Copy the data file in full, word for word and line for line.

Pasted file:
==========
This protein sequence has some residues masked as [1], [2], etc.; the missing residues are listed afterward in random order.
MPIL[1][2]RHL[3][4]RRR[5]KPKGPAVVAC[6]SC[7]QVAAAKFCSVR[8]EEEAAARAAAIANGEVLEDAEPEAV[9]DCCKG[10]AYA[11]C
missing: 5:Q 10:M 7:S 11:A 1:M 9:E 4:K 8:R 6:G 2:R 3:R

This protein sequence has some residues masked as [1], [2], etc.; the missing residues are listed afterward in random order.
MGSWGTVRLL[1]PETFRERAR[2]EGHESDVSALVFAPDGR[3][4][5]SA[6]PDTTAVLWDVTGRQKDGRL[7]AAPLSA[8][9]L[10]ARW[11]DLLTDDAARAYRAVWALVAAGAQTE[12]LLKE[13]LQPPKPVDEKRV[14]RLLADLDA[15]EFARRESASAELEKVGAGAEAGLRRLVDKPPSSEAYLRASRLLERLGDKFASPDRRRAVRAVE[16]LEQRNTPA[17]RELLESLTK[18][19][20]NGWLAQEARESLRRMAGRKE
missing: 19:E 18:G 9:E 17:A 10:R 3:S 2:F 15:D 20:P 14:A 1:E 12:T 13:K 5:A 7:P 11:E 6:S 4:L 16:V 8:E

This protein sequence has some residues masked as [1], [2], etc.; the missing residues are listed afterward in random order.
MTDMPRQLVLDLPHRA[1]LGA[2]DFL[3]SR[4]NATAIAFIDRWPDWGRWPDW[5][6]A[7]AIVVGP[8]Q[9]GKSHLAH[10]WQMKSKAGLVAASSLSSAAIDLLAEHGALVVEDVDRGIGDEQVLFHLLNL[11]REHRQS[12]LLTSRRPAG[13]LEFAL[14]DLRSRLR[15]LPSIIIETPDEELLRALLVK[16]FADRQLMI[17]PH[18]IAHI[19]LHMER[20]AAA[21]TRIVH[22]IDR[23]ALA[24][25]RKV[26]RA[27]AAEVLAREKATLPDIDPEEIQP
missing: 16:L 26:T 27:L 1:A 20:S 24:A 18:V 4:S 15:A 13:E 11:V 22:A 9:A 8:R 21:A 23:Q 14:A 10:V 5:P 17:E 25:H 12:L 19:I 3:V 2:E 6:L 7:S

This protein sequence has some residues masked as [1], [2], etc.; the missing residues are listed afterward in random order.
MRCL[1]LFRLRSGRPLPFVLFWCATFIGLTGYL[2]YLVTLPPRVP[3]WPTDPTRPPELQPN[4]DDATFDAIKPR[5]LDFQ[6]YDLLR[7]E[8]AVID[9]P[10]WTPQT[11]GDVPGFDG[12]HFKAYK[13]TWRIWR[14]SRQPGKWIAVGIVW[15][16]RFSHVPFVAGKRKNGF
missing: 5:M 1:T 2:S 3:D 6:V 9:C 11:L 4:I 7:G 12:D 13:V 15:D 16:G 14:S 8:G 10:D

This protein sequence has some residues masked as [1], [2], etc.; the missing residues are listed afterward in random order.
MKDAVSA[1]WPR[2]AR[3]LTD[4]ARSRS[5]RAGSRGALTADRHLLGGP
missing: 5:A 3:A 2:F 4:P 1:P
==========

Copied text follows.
This protein sequence has some residues masked as [1], [2], etc.; the missing residues are listed afterward in random order.
MPIL[1][2]RHL[3][4]RRR[5]KPKGPAVVAC[6]SC[7]QVAAAKFCSVR[8]EEEAAARAAAIANGEVLEDAEPEAV[9]DCCKG[10]AYA[11]C
missing: 5:Q 10:M 7:S 11:A 1:M 9:E 4:K 8:R 6:G 2:R 3:R

This protein sequence has some residues masked as [1], [2], etc.; the missing residues are listed afterward in random order.
MGSWGTVRLL[1]PETFRERAR[2]EGHESDVSALVFAPDGR[3][4][5]SA[6]PDTTAVLWDVTGRQKDGRL[7]AAPLSA[8][9]L[10]ARW[11]DLLTDDAARAYRAVWALVAAGAQTE[12]LLKE[13]LQPPKPVDEKRV[14]RLLADLDA[15]EFARRESASAELEKVGAGAEAGLRRLVDKPPSSEAYLRASRLLERLGDKFASPDRRRAVRAVE[16]LEQRNTPA[17]RELLESLTK[18][19][20]NGWLAQEARESLRRMAGRKE
missing: 19:E 18:G 9:E 17:A 10:R 3:S 2:F 15:D 20:P 14:A 1:E 12:T 13:K 5:A 7:P 11:E 6:S 4:L 16:V 8:E

This protein sequence has some residues masked as [1], [2], etc.; the missing residues are listed afterward in random order.
MTDMPRQLVLDLPHRA[1]LGA[2]DFL[3]SR[4]NATAIAFIDRWPDWGRWPDW[5][6]A[7]AIVVGP[8]Q[9]GKSHLAH[10]WQMKSKAGLVAASSLSSAAIDLLAEHGALVVEDVDRGIGDEQVLFHLLNL[11]REHRQS[12]LLTSRRPAG[13]LEFAL[14]DLRSRLR[15]LPSIIIETPDEELLRALLVK[16]FADRQLMI[17]PH[18]IAHI[19]LHMER[20]AAA[21]TRIVH[22]IDR[23]ALA[24][25]RKV[26]RA[27]AAEVLAREKATLPDIDPEEIQP
missing: 16:L 26:T 27:L 1:A 20:S 24:A 18:V 4:S 15:A 13:E 11:V 22:A 9:A 8:R 21:A 23:Q 14:A 10:V 5:P 17:E 25:H 12:L 19:I 3:V 2:E 6:L 7:S

This protein sequence has some residues masked as [1], [2], etc.; the missing residues are listed afterward in random order.
MRCL[1]LFRLRSGRPLPFVLFWCATFIGLTGYL[2]YLVTLPPRVP[3]WPTDPTRPPELQPN[4]DDATFDAIKPR[5]LDFQ[6]YDLLR[7]E[8]AVID[9]P[10]WTPQT[11]GDVPGFDG[12]HFKAYK[13]TWRIWR[14]SRQPGKWIAVGIVW[15][16]RFSHVPFVAGKRKNGF
missing: 5:M 1:T 2:S 3:D 6:V 9:C 11:L 4:I 7:G 12:D 13:V 15:D 16:G 14:S 8:G 10:D

This protein sequence has some residues masked as [1], [2], etc.; the missing residues are listed afterward in random order.
MKDAVSA[1]WPR[2]AR[3]LTD[4]ARSRS[5]RAGSRGALTADRHLLGGP
missing: 5:A 3:A 2:F 4:P 1:P